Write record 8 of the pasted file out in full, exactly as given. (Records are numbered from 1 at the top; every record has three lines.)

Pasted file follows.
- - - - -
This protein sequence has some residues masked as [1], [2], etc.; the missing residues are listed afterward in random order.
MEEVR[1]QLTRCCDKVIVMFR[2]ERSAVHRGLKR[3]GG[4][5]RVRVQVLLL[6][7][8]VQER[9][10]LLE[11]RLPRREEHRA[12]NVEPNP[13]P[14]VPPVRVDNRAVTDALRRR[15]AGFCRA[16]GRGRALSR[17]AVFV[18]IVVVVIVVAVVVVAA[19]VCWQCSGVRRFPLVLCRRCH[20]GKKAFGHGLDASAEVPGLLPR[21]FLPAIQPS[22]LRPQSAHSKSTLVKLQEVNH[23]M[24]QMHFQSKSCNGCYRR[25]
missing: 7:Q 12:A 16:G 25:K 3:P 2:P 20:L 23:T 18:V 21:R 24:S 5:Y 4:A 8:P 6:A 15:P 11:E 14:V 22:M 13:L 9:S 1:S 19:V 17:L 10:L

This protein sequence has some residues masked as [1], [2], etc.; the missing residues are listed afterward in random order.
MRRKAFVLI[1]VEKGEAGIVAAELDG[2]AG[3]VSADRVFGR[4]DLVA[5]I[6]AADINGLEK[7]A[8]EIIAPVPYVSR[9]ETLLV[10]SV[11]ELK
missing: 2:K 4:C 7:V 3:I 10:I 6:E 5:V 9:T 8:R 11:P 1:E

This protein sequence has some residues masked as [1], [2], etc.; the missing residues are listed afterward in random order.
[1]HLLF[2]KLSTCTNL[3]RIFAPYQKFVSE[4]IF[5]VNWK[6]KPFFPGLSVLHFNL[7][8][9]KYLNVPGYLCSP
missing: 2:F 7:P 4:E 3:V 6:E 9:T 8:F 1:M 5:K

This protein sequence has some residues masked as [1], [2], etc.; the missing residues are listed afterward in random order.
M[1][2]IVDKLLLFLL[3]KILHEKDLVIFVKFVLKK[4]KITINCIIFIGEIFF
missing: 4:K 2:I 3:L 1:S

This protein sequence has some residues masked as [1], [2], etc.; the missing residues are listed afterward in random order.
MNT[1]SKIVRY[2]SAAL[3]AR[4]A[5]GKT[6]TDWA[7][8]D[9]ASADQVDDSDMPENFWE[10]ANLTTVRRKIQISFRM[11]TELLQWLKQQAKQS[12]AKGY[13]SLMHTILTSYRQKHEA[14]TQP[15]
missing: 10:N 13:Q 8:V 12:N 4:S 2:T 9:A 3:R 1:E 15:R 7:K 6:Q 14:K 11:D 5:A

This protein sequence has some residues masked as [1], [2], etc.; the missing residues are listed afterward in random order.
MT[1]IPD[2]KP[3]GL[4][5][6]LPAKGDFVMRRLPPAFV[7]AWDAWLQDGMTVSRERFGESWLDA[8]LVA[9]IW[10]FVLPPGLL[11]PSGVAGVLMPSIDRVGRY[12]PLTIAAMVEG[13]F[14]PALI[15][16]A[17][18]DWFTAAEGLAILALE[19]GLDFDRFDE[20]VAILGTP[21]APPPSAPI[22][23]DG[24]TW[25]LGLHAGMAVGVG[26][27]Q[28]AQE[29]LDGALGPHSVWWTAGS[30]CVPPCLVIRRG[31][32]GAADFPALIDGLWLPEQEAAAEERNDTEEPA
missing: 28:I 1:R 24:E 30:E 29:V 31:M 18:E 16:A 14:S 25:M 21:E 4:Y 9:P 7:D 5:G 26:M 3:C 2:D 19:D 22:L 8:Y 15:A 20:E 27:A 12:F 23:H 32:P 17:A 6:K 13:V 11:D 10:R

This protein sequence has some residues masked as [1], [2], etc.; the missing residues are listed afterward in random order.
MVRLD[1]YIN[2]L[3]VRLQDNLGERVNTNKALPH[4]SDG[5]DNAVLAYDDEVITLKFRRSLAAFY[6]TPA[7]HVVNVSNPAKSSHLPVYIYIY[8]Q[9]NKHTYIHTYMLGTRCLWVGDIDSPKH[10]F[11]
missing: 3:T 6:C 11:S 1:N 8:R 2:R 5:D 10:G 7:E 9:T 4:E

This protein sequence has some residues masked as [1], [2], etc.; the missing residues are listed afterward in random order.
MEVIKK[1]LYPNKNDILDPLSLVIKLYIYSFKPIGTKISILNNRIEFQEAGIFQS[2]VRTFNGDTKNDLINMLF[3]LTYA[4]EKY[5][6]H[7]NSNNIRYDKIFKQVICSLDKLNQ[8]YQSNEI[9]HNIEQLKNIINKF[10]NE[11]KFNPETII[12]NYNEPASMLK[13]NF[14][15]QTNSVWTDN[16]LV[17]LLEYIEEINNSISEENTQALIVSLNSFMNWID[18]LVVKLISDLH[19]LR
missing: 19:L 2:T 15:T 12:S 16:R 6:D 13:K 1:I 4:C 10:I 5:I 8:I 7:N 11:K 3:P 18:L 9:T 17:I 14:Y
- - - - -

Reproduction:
This protein sequence has some residues masked as [1], [2], etc.; the missing residues are listed afterward in random order.
MEVIKK[1]LYPNKNDILDPLSLVIKLYIYSFKPIGTKISILNNRIEFQEAGIFQS[2]VRTFNGDTKNDLINMLF[3]LTYA[4]EKY[5][6]H[7]NSNNIRYDKIFKQVICSLDKLNQ[8]YQSNEI[9]HNIEQLKNIINKF[10]NE[11]KFNPETII[12]NYNEPASMLK[13]NF[14][15]QTNSVWTDN[16]LV[17]LLEYIEEINNSISEENTQALIVSLNSFMNWID[18]LVVKLISDLH[19]LR
missing: 19:L 2:T 15:T 12:S 16:R 6:D 13:K 1:I 4:C 10:I 5:I 8:I 7:N 11:K 3:P 18:L 9:T 17:I 14:Y